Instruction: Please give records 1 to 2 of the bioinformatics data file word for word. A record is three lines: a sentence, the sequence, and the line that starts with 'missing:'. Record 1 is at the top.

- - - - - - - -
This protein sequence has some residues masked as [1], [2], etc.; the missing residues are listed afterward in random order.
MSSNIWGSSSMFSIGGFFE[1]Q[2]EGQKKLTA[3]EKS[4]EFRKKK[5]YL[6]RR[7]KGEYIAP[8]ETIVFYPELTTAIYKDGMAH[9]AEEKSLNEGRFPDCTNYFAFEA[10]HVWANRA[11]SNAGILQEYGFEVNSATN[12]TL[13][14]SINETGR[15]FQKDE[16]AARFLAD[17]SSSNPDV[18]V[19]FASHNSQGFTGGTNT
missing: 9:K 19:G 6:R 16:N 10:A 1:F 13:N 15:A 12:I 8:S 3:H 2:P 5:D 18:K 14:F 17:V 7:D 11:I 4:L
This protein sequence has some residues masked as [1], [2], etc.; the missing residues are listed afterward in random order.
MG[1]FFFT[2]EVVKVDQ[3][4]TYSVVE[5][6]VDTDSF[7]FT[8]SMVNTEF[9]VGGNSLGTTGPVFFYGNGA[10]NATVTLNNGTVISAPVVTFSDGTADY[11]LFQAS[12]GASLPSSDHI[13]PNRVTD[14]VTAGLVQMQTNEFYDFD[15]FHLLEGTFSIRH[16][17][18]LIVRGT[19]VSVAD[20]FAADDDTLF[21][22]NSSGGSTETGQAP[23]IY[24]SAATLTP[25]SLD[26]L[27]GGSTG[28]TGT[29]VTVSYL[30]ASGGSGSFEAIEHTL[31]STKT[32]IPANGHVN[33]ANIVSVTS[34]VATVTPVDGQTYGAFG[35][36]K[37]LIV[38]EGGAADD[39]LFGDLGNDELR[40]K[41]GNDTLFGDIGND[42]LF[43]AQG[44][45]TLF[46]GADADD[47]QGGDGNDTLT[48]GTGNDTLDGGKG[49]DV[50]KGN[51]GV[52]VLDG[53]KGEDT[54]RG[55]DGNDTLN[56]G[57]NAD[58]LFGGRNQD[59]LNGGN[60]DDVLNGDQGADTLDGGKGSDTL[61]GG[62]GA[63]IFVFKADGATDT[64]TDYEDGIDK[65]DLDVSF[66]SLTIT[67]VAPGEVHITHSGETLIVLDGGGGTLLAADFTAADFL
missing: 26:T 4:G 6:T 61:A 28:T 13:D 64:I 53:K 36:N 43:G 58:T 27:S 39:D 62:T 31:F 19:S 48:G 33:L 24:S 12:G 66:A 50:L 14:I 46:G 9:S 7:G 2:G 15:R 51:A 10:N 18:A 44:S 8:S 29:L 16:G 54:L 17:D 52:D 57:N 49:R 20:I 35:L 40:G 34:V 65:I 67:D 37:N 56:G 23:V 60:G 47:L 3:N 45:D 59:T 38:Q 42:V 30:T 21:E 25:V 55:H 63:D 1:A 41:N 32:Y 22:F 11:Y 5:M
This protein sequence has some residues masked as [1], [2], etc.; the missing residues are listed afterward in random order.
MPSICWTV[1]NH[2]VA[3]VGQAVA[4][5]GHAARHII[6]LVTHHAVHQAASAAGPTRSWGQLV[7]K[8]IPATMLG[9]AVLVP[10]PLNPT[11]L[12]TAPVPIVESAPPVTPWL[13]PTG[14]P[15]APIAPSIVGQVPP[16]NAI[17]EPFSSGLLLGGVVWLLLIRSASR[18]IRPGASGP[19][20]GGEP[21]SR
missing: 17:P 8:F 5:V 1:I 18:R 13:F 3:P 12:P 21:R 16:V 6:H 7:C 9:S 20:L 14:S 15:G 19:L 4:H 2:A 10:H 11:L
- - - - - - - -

This protein sequence has some residues masked as [1], [2], etc.; the missing residues are listed afterward in random order.
MSSNIWGSSSMFSIGGFFE[1]Q[2]EGQKKLTA[3]EKS[4]EFRKKK[5]YL[6]RR[7]KGEYIAP[8]ETIVFYPELTTAIYKDGMAH[9]AEEKSLNEGRFPDCTNYFAFEA[10]HVWANRA[11]SNAGILQEYGFEVNSATN[12]TL[13][14]SINETGR[15]FQKDE[16]AARFLAD[17]SSSNPDV[18]V[19]FASHNSQGFTGGTNT
missing: 9:K 19:G 6:R 16:N 10:A 1:F 13:N 15:A 12:I 8:S 3:H 2:P 5:D 18:K 14:F 17:V 7:D 11:I 4:L
This protein sequence has some residues masked as [1], [2], etc.; the missing residues are listed afterward in random order.
MG[1]FFFT[2]EVVKVDQ[3][4]TYSVVE[5][6]VDTDSF[7]FT[8]SMVNTEF[9]VGGNSLGTTGPVFFYGNGA[10]NATVTLNNGTVISAPVVTFSDGTADY[11]LFQAS[12]GASLPSSDHI[13]PNRVTD[14]VTAGLVQMQTNEFYDFD[15]FHLLEGTFSIRH[16][17][18]LIVRGT[19]VSVAD[20]FAADDDTLF[21][22]NSSGGSTETGQAP[23]IY[24]SAATLTP[25]SLD[26]L[27]GGSTG[28]TGT[29]VTVSYL[30]ASGGSGSFEAIEHTL[31]STKT[32]IPANGHVN[33]ANIVSVTS[34]VATVTPVDGQTYGAFG[35][36]K[37]LIV[38]EGGAADD[39]LFGDLGNDELR[40]K[41]GNDTLFGDIGND[42]LF[43]AQG[44][45]TLF[46]GADADD[47]QGGDGNDTLT[48]GTGNDTLDGGKG[49]DV[50]KGN[51]GV[52]VLDG[53]KGEDT[54]RG[55]DGNDTLN[56]G[57]NAD[58]LFGGRNQD[59]LNGGN[60]DDVLNGDQGADTLDGGKGSDTL[61]GG[62]GA[63]IFVFKADGATDT[64]TDYEDGIDK[65]DLDVSF[66]SLTIT[67]VAPGEVHITHSGETLIVLDGGGGTLLAADFTAADFL
missing: 26:T 4:G 6:T 61:A 28:T 13:D 64:I 53:K 36:N 43:G 58:T 27:S 39:D 62:T 31:F 19:S 48:G 33:L 24:S 12:G 66:A 50:L 14:I 46:G 9:S 7:G 2:G 15:R 51:A 10:N 18:A 44:S 8:S 29:L 16:G 54:L 17:D 52:D 57:N 49:R 20:I 35:L 40:G 34:V 65:I 67:D 37:N 56:G 23:V 60:G 47:L 3:N 45:D 59:T 38:Q 42:V 30:T 21:E 25:V 55:H 63:D 1:A 41:N 32:Y 22:F 11:Y 5:M